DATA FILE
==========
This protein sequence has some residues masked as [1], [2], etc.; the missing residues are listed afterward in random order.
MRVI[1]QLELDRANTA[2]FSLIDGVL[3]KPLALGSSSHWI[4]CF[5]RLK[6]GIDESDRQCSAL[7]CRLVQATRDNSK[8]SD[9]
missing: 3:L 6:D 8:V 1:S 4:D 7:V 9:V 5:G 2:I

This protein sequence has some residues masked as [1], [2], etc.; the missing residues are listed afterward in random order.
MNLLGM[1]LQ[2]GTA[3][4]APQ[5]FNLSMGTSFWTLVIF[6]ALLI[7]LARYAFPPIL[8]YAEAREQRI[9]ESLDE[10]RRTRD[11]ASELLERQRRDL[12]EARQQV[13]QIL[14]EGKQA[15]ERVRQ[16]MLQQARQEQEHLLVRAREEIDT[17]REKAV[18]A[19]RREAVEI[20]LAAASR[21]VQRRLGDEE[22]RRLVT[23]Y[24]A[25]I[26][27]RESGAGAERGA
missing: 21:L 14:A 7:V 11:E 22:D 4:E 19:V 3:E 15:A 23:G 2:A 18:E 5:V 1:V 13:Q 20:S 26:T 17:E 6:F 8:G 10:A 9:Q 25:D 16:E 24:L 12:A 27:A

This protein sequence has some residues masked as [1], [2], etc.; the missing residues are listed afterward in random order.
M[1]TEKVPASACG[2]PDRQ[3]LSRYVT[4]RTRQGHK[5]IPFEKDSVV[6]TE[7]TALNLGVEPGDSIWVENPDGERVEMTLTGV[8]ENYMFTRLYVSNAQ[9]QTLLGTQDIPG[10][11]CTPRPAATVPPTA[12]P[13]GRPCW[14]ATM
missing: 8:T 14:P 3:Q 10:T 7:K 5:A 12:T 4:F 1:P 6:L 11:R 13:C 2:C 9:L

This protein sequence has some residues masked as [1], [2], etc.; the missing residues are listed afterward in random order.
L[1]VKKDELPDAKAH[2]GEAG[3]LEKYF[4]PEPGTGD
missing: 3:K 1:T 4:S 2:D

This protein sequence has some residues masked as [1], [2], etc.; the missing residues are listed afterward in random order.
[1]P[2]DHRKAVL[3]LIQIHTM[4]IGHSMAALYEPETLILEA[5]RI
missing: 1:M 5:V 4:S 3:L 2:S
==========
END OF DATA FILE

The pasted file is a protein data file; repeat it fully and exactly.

This protein sequence has some residues masked as [1], [2], etc.; the missing residues are listed afterward in random order.
MRVI[1]QLELDRANTA[2]FSLIDGVL[3]KPLALGSSSHWI[4]CF[5]RLK[6]GIDESDRQCSAL[7]CRLVQATRDNSK[8]SD[9]
missing: 3:L 6:D 8:V 1:S 4:D 7:V 9:V 5:G 2:I

This protein sequence has some residues masked as [1], [2], etc.; the missing residues are listed afterward in random order.
MNLLGM[1]LQ[2]GTA[3][4]APQ[5]FNLSMGTSFWTLVIF[6]ALLI[7]LARYAFPPIL[8]YAEAREQRI[9]ESLDE[10]RRTRD[11]ASELLERQRRDL[12]EARQQV[13]QIL[14]EGKQA[15]ERVRQ[16]MLQQARQEQEHLLVRAREEIDT[17]REKAV[18]A[19]RREAVEI[20]LAAASR[21]VQRRLGDEE[22]RRLVT[23]Y[24]A[25]I[26][27]RESGAGAERGA
missing: 21:L 14:A 7:V 11:E 22:D 4:E 19:V 3:E 15:A 23:G 2:A 18:E 5:V 1:V 13:Q 20:S 26:T 17:E 6:F 8:G 10:A 9:Q 25:D 16:E 24:L 12:A 27:A

This protein sequence has some residues masked as [1], [2], etc.; the missing residues are listed afterward in random order.
M[1]TEKVPASACG[2]PDRQ[3]LSRYVT[4]RTRQGHK[5]IPFEKDSVV[6]TE[7]TALNLGVEPGDSIWVENPDGERVEMTLTGV[8]ENYMFTRLYVSNAQ[9]QTLLGTQDIPG[10][11]CTPRPAATVPPTA[12]P[13]GRPCW[14]ATM
missing: 8:T 14:P 3:Q 10:T 7:K 5:A 12:T 4:F 1:P 6:L 11:R 13:C 2:C 9:L

This protein sequence has some residues masked as [1], [2], etc.; the missing residues are listed afterward in random order.
L[1]VKKDELPDAKAH[2]GEAG[3]LEKYF[4]PEPGTGD
missing: 3:K 1:T 4:S 2:D

This protein sequence has some residues masked as [1], [2], etc.; the missing residues are listed afterward in random order.
[1]P[2]DHRKAVL[3]LIQIHTM[4]IGHSMAALYEPETLILEA[5]RI
missing: 1:M 5:V 4:S 3:L 2:S